Thomas Erben Gallery is pleased to announce models stand close to the paintings, an exhibition of new constructed paintings by Dona Nelson. Praised for her two-sided canvases that incorporate a wide range of techniques and materials, Nelson has established herself as an artist committed to thoroughly exploring the unfolding possibilities of her practice, wherever they may lead. The exhibition features a series of new freestanding works, in which Nelson has attached two paintings to a square base in parallel. These "boxes" are exhibited in front of a selection of works hanging on the walls, including older pieces from Nelson's career that contextualize this culmination of her processes.
Nelson is well-regarded for her radical originality with her double-sided paintings, in which she plays with the stains that bleed through the canvas. In these works, Nelson's process reveals the two picture plains as fundamentally and materially interdependent. For the new constructions, however, Nelson has doubled down on this process by assembling two double-sided paintings to face one another. In each of these canvases, figures appear enveloped by a variety of processes and materials. In By the Yard, for instance, a man is seated with arms outstretched, as if holding a book. The smooth surface of his blackclothing is in contrast to both the rough untreated linen, as well as the colored thread and dotted paint that run through the surface. Due tothe design of the base, the rear of the opposite painting is seen behind the person, where flat planes of colored paint produce a loosely articulated second figure.
Informed, but not limited, by the conventions of painting as a medium, Nelson's process-based work has often defied the dichotomy of figuration and abstraction. In the 1980s Nelson began incorporating figuration into her practice, as seen in a work like Street (1985). Here, a black and yellow ground darkens as it recedes into the distance, and a mixture of figures rendered in roughly textured strokes stand around one man, his palm facing out. In a work from the 90s, Rock Avenue (1997), Nelson's incorporation of figuration and abstraction is more spare and playful. Set against a dark backdrop, a constellation of white cloud-like circles spans the height of the canvas. Thin line work suggests a female hairdo, a cinched waist, a flared dress – a figurativepresence that appears and disappears with focus.
As a title, models stand close to the paintings refers to the 1951 spread of Jackson Pollock's works in Vogue. In these iconic images, models pose in front of his paintings, which become a stylized backdrop. Nelson's paintings stand in response to thismoment, questioning the position of painting and asserting its essential values. Her contributions become independent figures, positioned as if agents in this conversation. In the reintroduction of figuration, Nelson's inventiveness comes full circle, linking together the panoply of ideas and processes developed throughout her career. Fittingly, Zachary Rawe concludes in his essay Wild Messiness accompanying the exhibition: "These are uncompromising works.... and perhaps, most broadly these are works that fantasize a form of painting and a form of life that, wildly, cannot—or will not—be dictated by a single form."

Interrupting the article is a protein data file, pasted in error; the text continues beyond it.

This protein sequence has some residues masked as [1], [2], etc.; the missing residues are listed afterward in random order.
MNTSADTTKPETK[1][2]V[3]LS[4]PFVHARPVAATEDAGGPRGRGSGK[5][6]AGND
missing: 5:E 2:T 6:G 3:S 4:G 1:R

Dona Nelson (b. 1947, Great Island, NE) moved to New York City in 1967 to participate in the Whitney Independent Study Program, and received her BFA from Ohio State University in 1968. Nelson has had numerous, widely reviewed solo shows, at galleries such as Rosa Esman, Michael Klein and Cheim & Read (all New York); including a large survey of her work at the Weatherspoon Museum of Fine Art (Greensboro, North Carolina). She has also been featured in many group exhibitions throughout the country, including the 2013 Whitney Biennial, and has been written about in the New York Times, The New Yorker, Art in America and ArtForum. Her work has appeared at institutions such as the Contemporary Arts Museum Houston, New York University's 80WSE, Bard College, Apexart, the Milwaukee Art Museum, and the Aldrich Museum, and is included in the collections of the Metropolitan Museum of Art, Boston Museum of Fine Arts, Art Gallery of New South Wales, Guggenheim Museum, Rose Art Museum and the Pennsylvania Academy of Fine Arts – among others. Nelson was a recipient of a 2011 grant from the Foundation for the Community of Artists, 2013 Artists' Legacy Foundation Grant, 2015 Anonymous was a Woman Grant, and received a Guggenheim Fellowship in 1994. She has been a professor for twenty-five years at Tyler Schoolof Art, Temple University, Philadelphia, also serving as a visiting critic in the M.F.A. program at Yale School of Art and the Bard Summer M.F.A. Program. This is Nelson's fifth exhibition with the gallery.
Press release courtesy Thomas Erben Gallery.